Carney bounce proves short-lived for sterling
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Bank of England Governor Mark Carney speaks at the Future Forum in Birmingham Town Hall, in Britain, October 14, 2016. REUTERS/Chris Radburn/Pool
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By Jemima Kelly and Patrick Graham
LONDON (Reuters) - Sterling was quickly back under pressure on Tuesday after a brief boost from news Mark Carney would stay on until 2019 at the helm of the Bank of England, easing concerns for now about perceived attacks on its independence.
Criticism from some ruling Conservatives and right-leaning newspapers that Carney had taken too political a stance in the run-up to Britain's EU membership referendum had prompted speculation over the past week that the governor might leave before 2018, the scheduled end of his initial term.
That uncertainty fueled jitters over Britain's economic prospects as it heads into negotiations on post-Brexit relations with the EU, and on Monday Prime Minister Theresa May moved to back Carney, having previously been critical of his policy of ultra-low interest rates and quantitative easing.
Carney's announcement late on Monday that he would stay until the end of June 2019 - three months after Britain is scheduled to leave the EU - pushed sterling up, and it reached as high as $1.2281 on Tuesday before easing back to $1.2234, flat on the day.
It fell back half a percent to 90.10 pence against a broadly stronger euro.
"The fact that he’s staying for a bit longer than some people suggested has just provided a bit more certainty about the outlook, that the role hasn’t become as politicized as some feared," said HSBC currency strategist Dominic Bunning.
"So I can see why sterling bounced on the back of that from the very low levels we were at. But is it going to be enough to drive a much stronger currency? Not really."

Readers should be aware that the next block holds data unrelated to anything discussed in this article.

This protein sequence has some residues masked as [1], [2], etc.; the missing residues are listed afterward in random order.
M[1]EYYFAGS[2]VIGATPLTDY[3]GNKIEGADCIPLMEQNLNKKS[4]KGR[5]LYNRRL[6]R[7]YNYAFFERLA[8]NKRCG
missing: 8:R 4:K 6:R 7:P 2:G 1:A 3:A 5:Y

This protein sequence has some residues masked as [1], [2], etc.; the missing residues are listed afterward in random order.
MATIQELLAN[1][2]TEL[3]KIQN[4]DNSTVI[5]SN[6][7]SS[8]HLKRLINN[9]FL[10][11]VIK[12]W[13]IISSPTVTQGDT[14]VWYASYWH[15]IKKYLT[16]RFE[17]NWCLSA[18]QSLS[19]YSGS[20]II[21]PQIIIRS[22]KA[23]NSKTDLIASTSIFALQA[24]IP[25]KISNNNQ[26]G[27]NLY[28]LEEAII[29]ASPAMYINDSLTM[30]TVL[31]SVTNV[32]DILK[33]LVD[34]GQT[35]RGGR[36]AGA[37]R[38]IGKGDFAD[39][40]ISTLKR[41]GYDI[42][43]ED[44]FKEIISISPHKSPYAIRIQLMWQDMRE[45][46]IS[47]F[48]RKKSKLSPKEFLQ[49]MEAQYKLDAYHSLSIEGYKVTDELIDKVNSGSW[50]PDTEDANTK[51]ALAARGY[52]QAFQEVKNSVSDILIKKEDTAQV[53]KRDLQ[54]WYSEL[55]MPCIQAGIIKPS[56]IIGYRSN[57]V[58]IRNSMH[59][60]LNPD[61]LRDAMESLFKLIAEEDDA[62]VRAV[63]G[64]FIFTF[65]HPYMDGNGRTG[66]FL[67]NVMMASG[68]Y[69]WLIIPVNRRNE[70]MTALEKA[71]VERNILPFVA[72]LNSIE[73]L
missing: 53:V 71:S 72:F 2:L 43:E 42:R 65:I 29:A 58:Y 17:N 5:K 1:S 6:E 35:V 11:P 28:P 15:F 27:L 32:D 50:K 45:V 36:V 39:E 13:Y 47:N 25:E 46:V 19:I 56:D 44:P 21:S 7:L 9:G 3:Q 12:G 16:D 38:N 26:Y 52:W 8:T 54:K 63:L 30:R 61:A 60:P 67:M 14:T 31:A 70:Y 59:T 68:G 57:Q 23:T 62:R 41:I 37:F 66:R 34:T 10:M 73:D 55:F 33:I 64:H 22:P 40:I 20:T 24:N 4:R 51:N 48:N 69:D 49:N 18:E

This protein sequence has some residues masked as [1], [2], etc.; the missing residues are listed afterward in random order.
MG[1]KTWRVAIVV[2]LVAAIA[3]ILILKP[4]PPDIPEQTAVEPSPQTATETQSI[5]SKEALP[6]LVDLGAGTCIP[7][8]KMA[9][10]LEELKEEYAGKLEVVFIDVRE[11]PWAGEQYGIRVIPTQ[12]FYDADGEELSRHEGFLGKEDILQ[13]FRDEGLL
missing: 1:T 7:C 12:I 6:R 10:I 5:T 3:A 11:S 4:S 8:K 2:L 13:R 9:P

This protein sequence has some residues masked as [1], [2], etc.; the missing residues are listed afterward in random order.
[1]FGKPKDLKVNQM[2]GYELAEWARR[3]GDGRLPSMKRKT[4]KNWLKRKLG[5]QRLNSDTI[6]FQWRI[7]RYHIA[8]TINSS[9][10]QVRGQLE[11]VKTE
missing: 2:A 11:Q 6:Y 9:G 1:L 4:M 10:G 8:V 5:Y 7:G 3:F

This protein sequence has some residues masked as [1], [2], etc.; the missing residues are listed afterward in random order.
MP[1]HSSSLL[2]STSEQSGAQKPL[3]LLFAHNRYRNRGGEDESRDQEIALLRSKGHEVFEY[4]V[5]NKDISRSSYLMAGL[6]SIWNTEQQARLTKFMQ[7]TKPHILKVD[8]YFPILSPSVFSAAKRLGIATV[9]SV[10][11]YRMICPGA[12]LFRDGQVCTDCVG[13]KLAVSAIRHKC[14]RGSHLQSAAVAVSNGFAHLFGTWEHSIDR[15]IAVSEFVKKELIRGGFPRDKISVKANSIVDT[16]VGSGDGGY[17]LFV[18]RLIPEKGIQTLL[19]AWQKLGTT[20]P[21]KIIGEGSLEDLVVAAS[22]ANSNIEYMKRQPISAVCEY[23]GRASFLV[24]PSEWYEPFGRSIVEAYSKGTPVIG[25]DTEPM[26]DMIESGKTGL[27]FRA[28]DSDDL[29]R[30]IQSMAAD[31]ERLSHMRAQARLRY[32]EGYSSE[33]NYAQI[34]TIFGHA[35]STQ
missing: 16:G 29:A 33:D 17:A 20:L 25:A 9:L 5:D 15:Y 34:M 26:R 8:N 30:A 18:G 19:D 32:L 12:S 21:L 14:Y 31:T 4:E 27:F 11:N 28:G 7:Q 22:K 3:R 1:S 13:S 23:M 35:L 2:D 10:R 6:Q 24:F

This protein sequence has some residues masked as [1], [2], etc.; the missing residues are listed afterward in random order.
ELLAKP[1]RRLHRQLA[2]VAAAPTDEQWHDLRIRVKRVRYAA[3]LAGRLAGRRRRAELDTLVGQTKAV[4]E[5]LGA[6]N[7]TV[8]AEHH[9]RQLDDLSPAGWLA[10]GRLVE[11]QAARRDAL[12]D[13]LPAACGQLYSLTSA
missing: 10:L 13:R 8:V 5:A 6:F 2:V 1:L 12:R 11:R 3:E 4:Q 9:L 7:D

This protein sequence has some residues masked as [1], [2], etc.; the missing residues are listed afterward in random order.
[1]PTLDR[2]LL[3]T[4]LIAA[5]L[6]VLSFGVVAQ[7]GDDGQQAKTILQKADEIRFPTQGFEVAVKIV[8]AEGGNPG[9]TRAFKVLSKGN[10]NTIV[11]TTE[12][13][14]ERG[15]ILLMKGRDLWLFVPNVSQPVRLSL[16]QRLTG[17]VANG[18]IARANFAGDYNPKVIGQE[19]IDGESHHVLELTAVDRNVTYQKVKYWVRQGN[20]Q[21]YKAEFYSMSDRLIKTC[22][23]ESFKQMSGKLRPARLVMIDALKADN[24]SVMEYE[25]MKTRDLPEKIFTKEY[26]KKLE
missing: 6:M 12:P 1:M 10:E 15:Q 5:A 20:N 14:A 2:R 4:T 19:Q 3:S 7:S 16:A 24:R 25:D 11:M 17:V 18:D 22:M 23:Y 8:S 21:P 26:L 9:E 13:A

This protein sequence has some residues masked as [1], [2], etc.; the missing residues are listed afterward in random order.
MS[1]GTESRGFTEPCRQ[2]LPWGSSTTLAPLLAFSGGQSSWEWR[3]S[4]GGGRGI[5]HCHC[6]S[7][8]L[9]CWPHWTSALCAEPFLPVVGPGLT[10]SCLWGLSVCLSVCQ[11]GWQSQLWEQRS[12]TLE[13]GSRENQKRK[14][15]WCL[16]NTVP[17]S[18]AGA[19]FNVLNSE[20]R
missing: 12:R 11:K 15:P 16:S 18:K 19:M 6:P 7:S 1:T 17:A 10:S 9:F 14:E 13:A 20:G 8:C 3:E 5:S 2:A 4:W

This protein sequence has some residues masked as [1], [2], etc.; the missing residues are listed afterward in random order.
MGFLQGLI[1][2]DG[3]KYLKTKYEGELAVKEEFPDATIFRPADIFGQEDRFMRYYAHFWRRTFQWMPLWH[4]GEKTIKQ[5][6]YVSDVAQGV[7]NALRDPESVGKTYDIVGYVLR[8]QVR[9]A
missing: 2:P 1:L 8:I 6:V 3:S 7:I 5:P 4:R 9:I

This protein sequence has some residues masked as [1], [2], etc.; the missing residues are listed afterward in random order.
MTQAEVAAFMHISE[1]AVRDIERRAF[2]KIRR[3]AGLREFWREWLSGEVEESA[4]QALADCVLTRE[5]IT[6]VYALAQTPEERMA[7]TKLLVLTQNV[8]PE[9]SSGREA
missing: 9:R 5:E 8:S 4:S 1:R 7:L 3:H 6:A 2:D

Under the terms of his appointment in 2013, Carney agreed to stay at the Bank for five years with the option to stay for a further three.
But around a year ago, he hinted at the possibility of taking up the extension and most economists in a Reuters poll last week said they expected Carney to agree to stay on beyond 2018.
That raised the question of whether the brief one-year extension will still leave Britain looking more exposed than it otherwise would be to financial market nerves in the second half of a two-year period of talks on leaving the bloc.
The senior London-based analysts and investors Reuters talked to on Tuesday said that might come back to haunt the pound - already down almost a fifth in value since June - but would be of secondary importance to the Brexit process.
"If by that time (June 2019) you hadn't got a ready replacement with some credibility and things are going awry on the negotiation front with the EU, then it becomes a problem for sterling," he said.
"But if things are going awry in the EU negotiations, that will be becoming an issue for sterling anyway, whether Carney is there or not."
Some investors agreed with criticism from Conservative party politicians such as the pro-Brexit Jacob Rees-Mogg, who said Carney had compromised the Bank's independence - which it was granted in 1997 - by warning of the economic risks of Brexit.
But most analysts argued that the fact that Carney was staying for a sixth year proved the opposite.
"It would have left a bad taste in the market's mouth if there had been the feeling he had been forced out," said Morgan Stanley's head of G10 currency strategy, Hans Redecker.
"We need continuity through the period of the negotiations."
(Additional reporting by Yumna Mohamed; editing by John Stonestreet)
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